尖閣諸島上空の防空識別圏設定を巡ってアメリカ側に新しい動きがありました。アメリカの中国への態度が揺れ動いている感じがします。最初の10段落の難しそうな語句に日本語を対応させてあります

見出し:Airlines Urged(促された)by U.S. to Give Notice to China

WASHINGTON — On the same day that China scrambled fighter jets to enforce its newly declared air defense zone, the Obama administration decided to advise American commercial airlines to comply with(・・・に従う)China’s demands to be notified in advance of flights through the area.

While the United States continued to defy(を無視する)China by sending military planes into the zone unannounced, administration officials said they expected civilian planes to adhere to(・・・を固守する)Beijing’s new rules out of fear of an unintended confrontation(直面).

Although the officials made clear that the administration rejects China’s control of the airspace over a large area of the East China Sea, the guidance to the civilian airlines could be interpreted in the region as a concession(譲歩)in the battle of wills with China.

“The U.S. government generally expects that U.S. carriers operating internationally will operate consistent with” notice requirements “issued by foreign countries,” the State Department said in a statement, adding that that “does not indicate U.S. government acceptance of China’s requirements.”

The decision contrasted with that of Japan’s government earlier this week, when it asked its airlines, which were voluntarily following China’s rules, to stop for fear that doing so would add legitimacy(合法性)to Chinese claims to control the airspace above islands claimed by both countries. China’s newly declared air defense zone, experts say, is designed mainly to whittle away at(を削除する)Japan’s hold on the islands, which it has long administered.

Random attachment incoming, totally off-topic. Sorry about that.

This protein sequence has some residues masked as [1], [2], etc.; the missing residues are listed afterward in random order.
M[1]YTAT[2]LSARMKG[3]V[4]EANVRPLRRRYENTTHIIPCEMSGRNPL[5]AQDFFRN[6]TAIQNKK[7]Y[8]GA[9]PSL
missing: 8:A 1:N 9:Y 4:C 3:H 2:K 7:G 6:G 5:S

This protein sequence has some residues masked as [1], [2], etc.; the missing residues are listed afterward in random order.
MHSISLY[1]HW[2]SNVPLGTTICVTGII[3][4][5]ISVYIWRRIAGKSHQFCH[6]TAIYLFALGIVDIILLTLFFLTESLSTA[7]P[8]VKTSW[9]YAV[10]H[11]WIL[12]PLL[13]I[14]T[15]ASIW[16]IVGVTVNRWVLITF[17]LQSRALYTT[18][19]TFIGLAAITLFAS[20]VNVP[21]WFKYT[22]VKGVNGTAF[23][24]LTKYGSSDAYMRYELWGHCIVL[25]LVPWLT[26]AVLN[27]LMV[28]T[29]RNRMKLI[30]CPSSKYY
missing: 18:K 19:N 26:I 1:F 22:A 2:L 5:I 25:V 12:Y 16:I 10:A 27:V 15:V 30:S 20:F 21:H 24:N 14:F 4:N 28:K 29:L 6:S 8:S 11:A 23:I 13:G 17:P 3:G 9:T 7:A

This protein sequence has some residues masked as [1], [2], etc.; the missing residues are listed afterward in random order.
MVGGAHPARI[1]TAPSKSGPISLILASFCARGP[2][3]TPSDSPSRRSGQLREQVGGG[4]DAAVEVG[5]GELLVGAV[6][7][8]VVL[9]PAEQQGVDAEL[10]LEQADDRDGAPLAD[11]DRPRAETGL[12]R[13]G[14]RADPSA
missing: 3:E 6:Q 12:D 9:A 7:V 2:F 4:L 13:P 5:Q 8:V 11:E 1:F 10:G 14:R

On Saturday, a Japanese Foreign Ministry official said, “We will not comment on what other countries are doing with regard to filing flight plans.” It was not immediately clear if the Obama administration had notified Japan, a close ally, of its decision.

The American announcement came just hours after Chinese state news media said China sent jets that identified two American surveillance(監視)planes and 10 Japanese aircraft in the air defense zone the country declared last weekend. Although there was no indication that China’s air force showed any hostile(敵対的な)intent, the move raised tensions.

Earlier in the week, the United States sent unarmed B-52s into the area, and they proceeded unimpeded(邪魔されずに).

The administration’s decision underscored(を明白にした)the sensitive position President Obama finds himself in, drawn into a geopolitical dispute that will test how far he is willing to go to contain(を封じ込める)China’s rising regional ambitions.

China’s move thrust the United States into the middle of the already prickly(厄介な) territorial clash between Beijing and Tokyo, a position the administration had avoided for months even while reiterating that it was treaty-bound to defend Japan if it were ever attacked. After the declaration last weekend, American officials feared that if left unchallenged, the Chinese action would lead to ever greater claims elsewhere in the Pacific region.

But with planes flying so fast and in such proximity, the administration’s worries grew that an accident or an unintended confrontation could spiral out of control. A midair collision between a Chinese fighter jet and an American spy plane off the coast of China in April 2001 killed the fighter pilot and forced the spy plane to make an emergency landing on Hainan island, setting off a heated diplomatic episode until Beijing released the American crew and sent the plane back, broken into parts.

“Crowded air lanes increase the chances for an unwanted incident,” said Jon M. Huntsman Jr., Mr. Obama’s first ambassador to China. “The challenge here, as with April 2001, is when you have an unexpected crisis, things escalate very, very quickly without any plans for de-escalation. That’s one of the big challenges we have in the U.S.-China relationship.”